- Compression Stuff Sack, Black NSN 8465-01-398-5428
- Bivy Cover, Woodland Camo, Camo NSN 8465-01-416-8517
The four components can be ordered together by the single number NSN 8465-01-395-1154.
Colder temperatures can be managed by using multiple components, hence the name MSS. Putting the Patrol and the Intermediate sleeping bags together provides insulation to at least minus 30 degrees Fahrenheit for a soldier dressed in polypropylene expedition weight undershirt, drawers and cushion socks. Protection to minus 50 degrees Fahrenheit is possible for a user wearing various layers of ECW clothing inside both bags.
Except for the compression stuff sack, the components are also produced in extra-long, 14 inches longer than the above standard size bags. The extra-long components were ordered individually with their own NSN's:
- Sleeping Bag, Patrol, X-long - NSN 8465-01-452-1688
- Sleeping Bag, Intermediate, X-long - NSN 8465-01-452-1690
- Bivy Cover, X-long - NSN 8465-01-452-1695
Cold Weather Sleeping Recommendations
The recommended sleeping system is the Extreme Cold-Weather Sleeping Bag (NSN 8465-01-033-8057), on top of a polyfoam sleeping mat (NSN 8465-01-109-3367). The MSS ECW combination can be used instead of the ECW Sleeping Bag.
Layers of tree boughs or mats under the sleeping bag help prevent heat loss to the ground. The sleeping bag should be shaken out before using to add air to the lining, which improves its insulation.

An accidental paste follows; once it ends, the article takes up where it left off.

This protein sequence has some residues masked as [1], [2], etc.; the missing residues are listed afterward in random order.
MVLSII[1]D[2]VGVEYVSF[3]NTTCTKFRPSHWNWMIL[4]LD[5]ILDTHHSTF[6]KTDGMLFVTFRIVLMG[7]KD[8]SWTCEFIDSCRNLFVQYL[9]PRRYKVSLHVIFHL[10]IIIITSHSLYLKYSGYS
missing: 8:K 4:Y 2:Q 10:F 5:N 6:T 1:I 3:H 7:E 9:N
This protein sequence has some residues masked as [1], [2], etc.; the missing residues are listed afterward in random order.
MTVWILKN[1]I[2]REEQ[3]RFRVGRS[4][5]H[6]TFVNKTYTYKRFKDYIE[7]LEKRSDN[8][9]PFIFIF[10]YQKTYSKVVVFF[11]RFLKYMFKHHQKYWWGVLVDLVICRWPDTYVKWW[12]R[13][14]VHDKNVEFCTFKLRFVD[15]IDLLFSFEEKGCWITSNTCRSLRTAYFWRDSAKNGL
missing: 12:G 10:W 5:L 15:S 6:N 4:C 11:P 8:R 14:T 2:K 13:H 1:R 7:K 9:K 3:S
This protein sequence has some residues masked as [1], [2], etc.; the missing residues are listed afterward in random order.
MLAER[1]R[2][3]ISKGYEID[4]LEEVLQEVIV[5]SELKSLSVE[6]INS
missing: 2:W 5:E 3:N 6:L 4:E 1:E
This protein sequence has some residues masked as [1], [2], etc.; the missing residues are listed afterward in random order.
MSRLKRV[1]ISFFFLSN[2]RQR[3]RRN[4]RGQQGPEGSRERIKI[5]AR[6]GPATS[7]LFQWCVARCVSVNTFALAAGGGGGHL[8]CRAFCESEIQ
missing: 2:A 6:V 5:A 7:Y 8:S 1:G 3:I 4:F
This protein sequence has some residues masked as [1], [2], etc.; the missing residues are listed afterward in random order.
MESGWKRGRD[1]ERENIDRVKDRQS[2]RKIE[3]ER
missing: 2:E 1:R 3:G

In tents, soldiers should sleep in long underwear and socks with all other clothing hung up to dry. In improvised shelters, only boots and the outermost clothing layer should be removed. Place clothing under the sleeping bag where it can add insulation without accumulation moisture from the body. Ice should be removed from vapor barrier boots, and they should be wiped dry on the inside and, if possible allowed to air out before putting them on again. In extreme cold, a balaclava or some other head cover should be worn while sleeping to protect the ears, neck and face. The arctic mittens can be worn on the feet while inside the sleeping bag to help keep the feet warm. The head should not be put inside the sleeping bag, since moisture from the breath will accumulate in the bag.
Air out the sleeping bag as often as possible to evaporate moisture.